The Great One is still setting records. Wayne Gretzky’s NHL rookie card earned $94,163 at an online sports memorabilia auction Sunday. SCP Auctions says that’s the highest price ever paid for a hockey card.
The bat Kirk Gibson used for his historic home run for the Los Angeles Dodgers in the 1988 World Series sold for $575,912.40 early Sunday in SCP Auctions’ October/November auction.
Memories are priceless, but the tools used to create them, at least in the case of one iconic home run, are worth a hefty sum.
The bat Kirk Gibson used to hit his legendary home run in Game 1 of the 1988 World Series was sold for $575,912 at an auction that wrapped up early Sunday, according to KTLA News. Gibson’s jersey from the same game went for $303,277. The items were among the offerings at SCP Auctions’ October-November auction.
SCP Auctions bought a full Babe Ruth 1938 Brooklyn Dodgers road uniform for $310,500 at auction at the Louisville Slugger Museum.
Last week, it was $8,040, and rising fast. When Game 1 of the NBA Finals tipped off in Boston on June 5, sports fans could, for the first time, place Internet bids on actual game-worn jerseys from both teams — while they were still being worn on court. And as of Tuesday, in the cyberspace face-off between Kevin and Kobe, the Lakers’ No. 24 was definitely the MVP — most valuable product.
The last baseball Barry Bonds hit out of the park sold for $376,612 on Saturday, the winning bid coming from a buyer who wanted to remain anonymous.
There were a total of 13 bids on the baseball that was caught by Jameson Sutton last Sept. 5 during a Colorado Rockies game at Coors Field.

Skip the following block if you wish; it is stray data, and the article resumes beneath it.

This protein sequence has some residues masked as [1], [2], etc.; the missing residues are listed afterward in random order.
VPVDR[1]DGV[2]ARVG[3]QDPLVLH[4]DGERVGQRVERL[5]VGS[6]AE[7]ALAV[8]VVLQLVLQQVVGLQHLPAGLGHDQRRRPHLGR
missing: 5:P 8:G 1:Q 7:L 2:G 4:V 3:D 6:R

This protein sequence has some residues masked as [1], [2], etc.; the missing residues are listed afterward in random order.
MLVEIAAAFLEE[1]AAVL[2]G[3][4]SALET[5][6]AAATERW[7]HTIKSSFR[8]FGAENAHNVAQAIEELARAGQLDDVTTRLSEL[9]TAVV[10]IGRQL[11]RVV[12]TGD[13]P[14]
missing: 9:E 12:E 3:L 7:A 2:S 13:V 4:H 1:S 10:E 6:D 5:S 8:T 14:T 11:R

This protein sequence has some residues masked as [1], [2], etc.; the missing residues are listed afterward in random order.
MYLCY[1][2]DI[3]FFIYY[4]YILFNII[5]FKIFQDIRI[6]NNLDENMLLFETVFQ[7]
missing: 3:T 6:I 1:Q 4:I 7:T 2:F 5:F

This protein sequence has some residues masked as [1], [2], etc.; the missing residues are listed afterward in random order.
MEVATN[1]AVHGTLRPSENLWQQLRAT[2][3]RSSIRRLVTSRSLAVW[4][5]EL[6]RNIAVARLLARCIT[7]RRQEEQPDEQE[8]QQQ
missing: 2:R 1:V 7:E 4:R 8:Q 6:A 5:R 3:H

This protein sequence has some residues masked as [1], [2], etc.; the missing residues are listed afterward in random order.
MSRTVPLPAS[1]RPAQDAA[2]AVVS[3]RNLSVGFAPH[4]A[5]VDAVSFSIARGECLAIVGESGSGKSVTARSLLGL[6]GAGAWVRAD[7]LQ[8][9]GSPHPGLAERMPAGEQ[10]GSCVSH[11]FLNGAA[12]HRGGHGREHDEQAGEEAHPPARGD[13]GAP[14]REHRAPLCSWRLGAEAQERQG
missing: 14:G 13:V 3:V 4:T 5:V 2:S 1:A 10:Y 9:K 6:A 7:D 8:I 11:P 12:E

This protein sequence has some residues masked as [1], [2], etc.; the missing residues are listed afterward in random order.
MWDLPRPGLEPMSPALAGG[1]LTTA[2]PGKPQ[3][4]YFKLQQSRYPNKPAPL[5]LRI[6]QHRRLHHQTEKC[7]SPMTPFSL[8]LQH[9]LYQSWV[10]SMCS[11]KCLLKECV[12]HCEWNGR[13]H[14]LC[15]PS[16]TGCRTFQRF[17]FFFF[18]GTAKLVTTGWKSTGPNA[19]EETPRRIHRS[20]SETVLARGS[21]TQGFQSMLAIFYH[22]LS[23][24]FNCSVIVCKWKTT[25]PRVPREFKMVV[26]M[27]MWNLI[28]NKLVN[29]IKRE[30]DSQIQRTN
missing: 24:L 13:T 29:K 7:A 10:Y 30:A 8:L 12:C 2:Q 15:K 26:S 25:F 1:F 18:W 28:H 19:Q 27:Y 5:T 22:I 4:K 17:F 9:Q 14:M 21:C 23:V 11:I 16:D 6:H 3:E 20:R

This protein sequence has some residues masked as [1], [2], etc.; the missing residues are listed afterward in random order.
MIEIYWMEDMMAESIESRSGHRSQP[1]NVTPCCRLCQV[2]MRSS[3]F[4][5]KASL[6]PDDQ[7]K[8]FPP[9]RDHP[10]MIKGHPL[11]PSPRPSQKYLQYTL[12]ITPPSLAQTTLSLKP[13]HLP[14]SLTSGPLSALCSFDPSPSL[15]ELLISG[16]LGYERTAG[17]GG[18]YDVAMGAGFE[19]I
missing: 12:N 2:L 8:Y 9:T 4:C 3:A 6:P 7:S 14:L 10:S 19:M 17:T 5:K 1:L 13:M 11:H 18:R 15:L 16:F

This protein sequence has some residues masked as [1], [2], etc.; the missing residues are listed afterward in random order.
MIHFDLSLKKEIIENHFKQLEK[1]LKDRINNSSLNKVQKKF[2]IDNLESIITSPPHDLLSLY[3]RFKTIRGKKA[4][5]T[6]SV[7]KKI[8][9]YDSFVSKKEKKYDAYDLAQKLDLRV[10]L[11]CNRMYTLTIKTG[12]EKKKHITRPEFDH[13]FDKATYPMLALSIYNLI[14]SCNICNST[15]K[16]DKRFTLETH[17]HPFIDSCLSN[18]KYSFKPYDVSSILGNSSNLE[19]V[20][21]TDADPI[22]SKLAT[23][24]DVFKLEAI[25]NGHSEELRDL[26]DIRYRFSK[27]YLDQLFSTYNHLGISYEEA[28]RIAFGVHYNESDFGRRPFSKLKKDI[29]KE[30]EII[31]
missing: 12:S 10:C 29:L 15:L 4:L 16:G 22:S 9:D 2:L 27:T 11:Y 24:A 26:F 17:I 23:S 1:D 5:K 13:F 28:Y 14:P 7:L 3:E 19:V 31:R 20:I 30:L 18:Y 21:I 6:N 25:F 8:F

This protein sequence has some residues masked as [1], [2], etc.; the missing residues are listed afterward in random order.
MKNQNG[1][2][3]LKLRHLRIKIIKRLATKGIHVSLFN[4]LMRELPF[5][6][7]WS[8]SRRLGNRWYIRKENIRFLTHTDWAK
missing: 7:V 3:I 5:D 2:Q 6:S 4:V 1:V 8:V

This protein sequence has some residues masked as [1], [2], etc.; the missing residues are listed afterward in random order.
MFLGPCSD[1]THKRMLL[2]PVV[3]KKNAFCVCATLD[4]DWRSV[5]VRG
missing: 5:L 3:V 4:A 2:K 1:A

Home run ball No. 762 is a bargain considering that SCP Auctions handled the sale of Bonds’ record-breaking No. 756, which fetched $752,467
The question among sports memorabilia bidders is whether Barry Bonds’ record-breaking home run baseballs will be dragged down under a cloud of steroid allegations.
“This is about the record more than what anybody thinks about Barry personally,” says Dan Imler, managing director of SCP Auctions, the company handing the online auction of Bonds’ home run balls 755 and 756. The question among sports memorabilia bidders is whether Barry Bonds’ record-breaking home run baseballs will be dragged down under a cloud of steroid allegations.
“This is about the record more than what anybody thinks about Barry personally,” says Dan Imler, managing director of SCP Auctions, the company handing the online auction of Bonds’ home run balls 755 and 756.
Matt Murphy — the Mets-jersey-wearing kid from Queens who wound up with Barry Bonds’ home run record-setting ball in San Diego Aug. 7 — announced today that he will auction off the prized ball.
“Two weeks ago today history was made,” Murphy said at a press conference this afternoon in San Francisco. “I was privileged enough to be in house. I was lucky enough to be that guy who caught the ball. Today I am excited to announce that myself along with SCP Auctions will be putting the ball up for sale.”